Perrigo pumped the brakes on its prescription generics hive-off last year, but, now, it has a buyer locked in and expects the split to go through by summer's end.
Perrigo clinched a deal to sell its prescription generics business to Altaris Capital Partners for $1.55 billion—a price analysts deemed "pretty good" under the circumstances. Once the sale closes, Altaris is set to assume more than $50 million in potential milestones and purchase pacts with third-party prescribers, the companies said Monday.
Perrigo’s generics business specializes in “extended topical” medications, like creams, foams, mousses, gels, liquids and inhalable products—including a copycat of Teva’s tricky-to-make ProAir HFA inhaler for chronic obstructive pulmonary disease and asthma.
With the selloff, Perrigo takes a major step toward completing its transformation into a “pure play” consumer self-care company, President and CEO Murray Kessler said in a release. The deal will leave Perrigo with a self-care portfolio with some $4 billion in revenues—plus, it’ll have more than $2 billion in cash to build out that business, “preferably” through M&A, Kessler said.
Under the Altaris banner, Perrigo’s generics business will establish itself as a standalone company, Garikai Nyaruwata, managing director of Altaris, said in a release. Perrigo and Altaris didn’t say whether they’d be reorganizing factories or cutting costs, and the companies weren’t immediately available for comment.
The sale is expected to go through by the end of the third quarter, Perrigo said. Financial planner Centerview is advising Perrigo on the deal, while law firm Wachtell, Lipton, Rosen & Katz provided Perrigo with legal counsel. JPMorgan is on deck as the lead financial adviser to Altaris with Goldman Sachs acting as financial adviser, too.
Dublin-based Perrigo makes and sells a suite of generic drugs in the U.S. such as testosterone creams, topical steroids, nicotine gum, acne treatments and more.
The company charted a major win in February 2020, when it won approval for a generic version of Teva’s ProAir HFA inhaler. At the time, Perrigo and its CDMO, Catalent, said they would start turning out limited supply immediately, while scaling up production for steady supply by the fourth quarter.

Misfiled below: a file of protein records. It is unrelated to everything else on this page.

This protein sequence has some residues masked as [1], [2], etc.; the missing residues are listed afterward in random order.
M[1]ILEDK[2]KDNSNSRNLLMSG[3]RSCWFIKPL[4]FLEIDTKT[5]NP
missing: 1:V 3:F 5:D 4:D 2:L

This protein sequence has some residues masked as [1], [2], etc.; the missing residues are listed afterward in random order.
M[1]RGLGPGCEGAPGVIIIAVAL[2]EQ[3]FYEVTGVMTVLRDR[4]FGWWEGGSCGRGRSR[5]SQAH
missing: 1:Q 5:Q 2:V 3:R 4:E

It was a bumpy road to the finish line for the Perrigo product, which was rejected by the FDA three times—in 2016, 2017 and 2018—as it worked to get the generic up to agency standards.
Then, in August, Perrigo said it would indefinitely delay plans to split off its generics business, thanks to strong sales in the second quarter. On the whole, Perrigo raked in $1.15 billion in net sales for the period, with prescription generics coming in at $239 million, up 3.4% from the previous year.
Analysts figured the delay could be tied to a lack of suitors, however. “Holding off on the Rx ‘separation’ shouldn't be a surprise and we had been skeptical a deal could be done at all,” RBC Capital Markets analysts wrote to clients at the time. “[Perrigo] is weighing several options. One of those now appears to be holding on to the business until conditions improve.”
With the Altaris deal on the docket, Perrigo's plan is advancing once more, and its sale price is "pretty good all things considered," SVB Leerink analysts wrote Monday. They pointed to the juggling act between bustling generic competition and the self-care ambitions Perrigo had to perform to hit that figure.
The company’s generic prescriptions ginned up $236 million in sales for the fourth quarter of 2020, marking a 7.7% decrease from the same quarter in 2019. Overall, the company pulled in $5.1 billion for the year, up 5% from 2019.